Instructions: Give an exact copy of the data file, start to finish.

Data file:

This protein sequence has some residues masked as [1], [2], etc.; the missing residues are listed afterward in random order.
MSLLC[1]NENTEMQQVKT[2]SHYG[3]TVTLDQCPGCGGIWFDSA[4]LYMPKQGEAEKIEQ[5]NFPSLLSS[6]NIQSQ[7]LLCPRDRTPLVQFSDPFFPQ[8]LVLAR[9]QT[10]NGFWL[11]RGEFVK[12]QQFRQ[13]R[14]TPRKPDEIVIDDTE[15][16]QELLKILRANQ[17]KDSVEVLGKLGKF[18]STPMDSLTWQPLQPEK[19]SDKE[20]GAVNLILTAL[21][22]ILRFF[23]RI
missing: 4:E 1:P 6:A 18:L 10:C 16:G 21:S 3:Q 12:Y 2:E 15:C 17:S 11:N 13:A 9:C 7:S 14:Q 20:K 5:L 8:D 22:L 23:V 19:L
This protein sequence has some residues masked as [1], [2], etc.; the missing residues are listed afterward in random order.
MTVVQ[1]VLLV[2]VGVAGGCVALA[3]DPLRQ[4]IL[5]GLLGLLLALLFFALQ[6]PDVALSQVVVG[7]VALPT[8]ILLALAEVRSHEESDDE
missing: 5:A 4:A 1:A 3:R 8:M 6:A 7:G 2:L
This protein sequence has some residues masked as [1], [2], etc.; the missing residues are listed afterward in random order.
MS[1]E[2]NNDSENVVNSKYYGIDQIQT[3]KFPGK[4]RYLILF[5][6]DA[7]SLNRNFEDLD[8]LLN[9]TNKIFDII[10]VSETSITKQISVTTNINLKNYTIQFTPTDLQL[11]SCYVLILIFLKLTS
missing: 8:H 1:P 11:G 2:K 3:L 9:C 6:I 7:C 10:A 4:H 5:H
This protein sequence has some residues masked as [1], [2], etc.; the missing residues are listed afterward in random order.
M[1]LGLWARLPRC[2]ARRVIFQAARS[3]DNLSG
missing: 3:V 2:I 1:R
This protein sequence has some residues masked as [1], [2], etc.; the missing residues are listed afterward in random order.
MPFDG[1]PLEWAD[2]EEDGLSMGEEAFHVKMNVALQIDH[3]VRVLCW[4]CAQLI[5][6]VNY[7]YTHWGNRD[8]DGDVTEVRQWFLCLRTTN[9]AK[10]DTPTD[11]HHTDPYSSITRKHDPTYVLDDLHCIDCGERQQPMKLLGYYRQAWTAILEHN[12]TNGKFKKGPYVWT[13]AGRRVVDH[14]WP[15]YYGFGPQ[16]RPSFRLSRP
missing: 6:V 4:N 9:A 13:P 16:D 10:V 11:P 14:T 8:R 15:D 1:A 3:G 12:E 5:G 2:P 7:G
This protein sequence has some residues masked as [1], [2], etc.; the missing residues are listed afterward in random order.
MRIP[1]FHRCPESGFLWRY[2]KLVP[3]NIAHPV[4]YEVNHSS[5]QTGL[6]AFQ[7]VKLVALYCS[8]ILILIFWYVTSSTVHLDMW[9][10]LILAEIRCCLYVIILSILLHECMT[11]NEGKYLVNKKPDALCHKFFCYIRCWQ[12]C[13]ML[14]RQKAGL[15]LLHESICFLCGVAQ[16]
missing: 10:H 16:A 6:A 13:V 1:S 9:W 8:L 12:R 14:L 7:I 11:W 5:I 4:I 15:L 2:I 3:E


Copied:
This protein sequence has some residues masked as [1], [2], etc.; the missing residues are listed afterward in random order.
MSLLC[1]NENTEMQQVKT[2]SHYG[3]TVTLDQCPGCGGIWFDSA[4]LYMPKQGEAEKIEQ[5]NFPSLLSS[6]NIQSQ[7]LLCPRDRTPLVQFSDPFFPQ[8]LVLAR[9]QT[10]NGFWL[11]RGEFVK[12]QQFRQ[13]R[14]TPRKPDEIVIDDTE[15][16]QELLKILRANQ[17]KDSVEVLGKLGKF[18]STPMDSLTWQPLQPEK[19]SDKE[20]GAVNLILTAL[21][22]ILRFF[23]RI
missing: 4:E 1:P 6:A 18:L 10:C 16:G 21:S 3:Q 12:Y 2:E 15:C 17:S 11:N 13:A 9:C 7:S 14:Q 20:K 5:L 8:D 22:L 23:V 19:L
This protein sequence has some residues masked as [1], [2], etc.; the missing residues are listed afterward in random order.
MTVVQ[1]VLLV[2]VGVAGGCVALA[3]DPLRQ[4]IL[5]GLLGLLLALLFFALQ[6]PDVALSQVVVG[7]VALPT[8]ILLALAEVRSHEESDDE
missing: 5:A 4:A 1:A 3:R 8:M 6:A 7:G 2:L
This protein sequence has some residues masked as [1], [2], etc.; the missing residues are listed afterward in random order.
MS[1]E[2]NNDSENVVNSKYYGIDQIQT[3]KFPGK[4]RYLILF[5][6]DA[7]SLNRNFEDLD[8]LLN[9]TNKIFDII[10]VSETSITKQISVTTNINLKNYTIQFTPTDLQL[11]SCYVLILIFLKLTS
missing: 8:H 1:P 11:G 2:K 3:L 9:C 6:I 7:C 10:A 4:H 5:H
This protein sequence has some residues masked as [1], [2], etc.; the missing residues are listed afterward in random order.
M[1]LGLWARLPRC[2]ARRVIFQAARS[3]DNLSG
missing: 3:V 2:I 1:R
This protein sequence has some residues masked as [1], [2], etc.; the missing residues are listed afterward in random order.
MPFDG[1]PLEWAD[2]EEDGLSMGEEAFHVKMNVALQIDH[3]VRVLCW[4]CAQLI[5][6]VNY[7]YTHWGNRD[8]DGDVTEVRQWFLCLRTTN[9]AK[10]DTPTD[11]HHTDPYSSITRKHDPTYVLDDLHCIDCGERQQPMKLLGYYRQAWTAILEHN[12]TNGKFKKGPYVWT[13]AGRRVVDH[14]WP[15]YYGFGPQ[16]RPSFRLSRP
missing: 6:V 4:N 9:A 13:P 16:D 10:V 11:P 14:T 8:R 15:D 1:A 3:G 12:E 5:G 2:P 7:G
This protein sequence has some residues masked as [1], [2], etc.; the missing residues are listed afterward in random order.
MRIP[1]FHRCPESGFLWRY[2]KLVP[3]NIAHPV[4]YEVNHSS[5]QTGL[6]AFQ[7]VKLVALYCS[8]ILILIFWYVTSSTVHLDMW[9][10]LILAEIRCCLYVIILSILLHECMT[11]NEGKYLVNKKPDALCHKFFCYIRCWQ[12]C[13]ML[14]RQKAGL[15]LLHESICFLCGVAQ[16]
missing: 10:H 16:A 6:A 13:V 1:S 9:W 8:L 12:R 14:L 7:I 11:W 5:I 4:I 15:L 2:I 3:E